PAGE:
Anne Convent accepted a third husband, Etienne Blanchon dit LaRose, on September 10, 1666. This Auvergnat, Blanchon, who arrived here as a soldier with the Carignan Regiment, had no children by Anne Convent. This most deserving Ancestress died at Quebec, on December 25, 1675, at the age of 65. The pastor, Henri de Bernieres, presided at her funeral the following day.
THE AMIOT SONS
Anne Convent and Philippe Amiot had three sons: Jean and Mathieu, both born in France and Charles , the Canadian. Jean At an early age, Jean Amiot was a donne of the Jesuits, his protectors. The orphan was sent out to the land of the Hurons, where he learned their language. The Amerindians called him Antaiok, a distortion of Amiot, because they held him in esteem.
In 1645, Jean settled at Trois-Rivieres, where he lived until his death. He often served as an interpreter. Pierre-Georges Roy (?) recounts that, Amiot, passing through Quebec in 1647, challenged all the young Indian boys to a race, "either with or without snowshoes. Several entered the race against him, but he beat them all".
On May 28, 1648, Jean Amiot and Francois Margerie crossed the Saint-Lawrence in a bark canoe, across from Trois-Rivieres. A storm rose suddenly and capsized their frail craft.. The two interpreters perished in full view of the Frenchmen on the shore, who were powerless to help them. Jean's body was found on June 10, near Sillery, where they buried him.
Jean, greatly devoted to Saint-Joseph, had said: "If I should happen to die, I desire that the lumber and materials with which I plan to build a house for myself, be used to build a small chapel in honor of Saint-Joseph".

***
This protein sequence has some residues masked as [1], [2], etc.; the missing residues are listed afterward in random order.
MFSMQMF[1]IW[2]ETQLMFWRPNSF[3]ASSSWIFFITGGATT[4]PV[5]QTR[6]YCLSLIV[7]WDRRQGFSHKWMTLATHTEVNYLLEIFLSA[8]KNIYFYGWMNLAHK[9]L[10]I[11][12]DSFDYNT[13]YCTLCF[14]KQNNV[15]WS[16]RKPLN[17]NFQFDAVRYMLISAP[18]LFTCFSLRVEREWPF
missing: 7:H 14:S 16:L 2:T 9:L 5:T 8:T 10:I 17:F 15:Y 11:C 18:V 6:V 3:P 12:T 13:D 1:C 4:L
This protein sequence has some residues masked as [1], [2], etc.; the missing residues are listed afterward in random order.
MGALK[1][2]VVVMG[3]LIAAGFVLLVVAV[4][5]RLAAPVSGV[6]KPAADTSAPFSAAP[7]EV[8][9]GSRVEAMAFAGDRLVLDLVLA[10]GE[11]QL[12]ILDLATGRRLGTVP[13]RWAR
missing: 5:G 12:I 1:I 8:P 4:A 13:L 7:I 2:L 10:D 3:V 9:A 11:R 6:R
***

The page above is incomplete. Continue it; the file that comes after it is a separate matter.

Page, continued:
After his death, on October 18, 1649, Jean's property, 50 arpents of land and his building materials were bought by Jacques LeNeuf, for 183 livres.
Mathieu Mathieu Amiot, Sieur de Villeneuve, born in France about 1628, owned a small lot in 1655, measuring 54 feet in frontage, on the chemin (road) to Saint-Louis, to a depth of 18 feet, which ran as far as the southwestern part of the land of Sieur Chartier de Lotbiniere, near Cap-aux-Diamants.
On the occasion of his marriage to Marie Miville, the daughter of Pierre and Charlotte Maugis, on November 21, 1650, at Quebec, Mathieu received from his father-in-law, a plot of land on the Grande-Allee, bordering that of Jean Bourdon. Mathieu owned several other pieces of land; at Sillery, at the Chatellenie de Coulonges, at Saint-Augustin and at Cap-Rouge. The census of 1681 recorded the colonist Amiot as living in the Seigneurie of Maure, between Tugal Catin and Jacques Lemarie, where he owned three head of cattle and had thirty arpents of land under cultivation.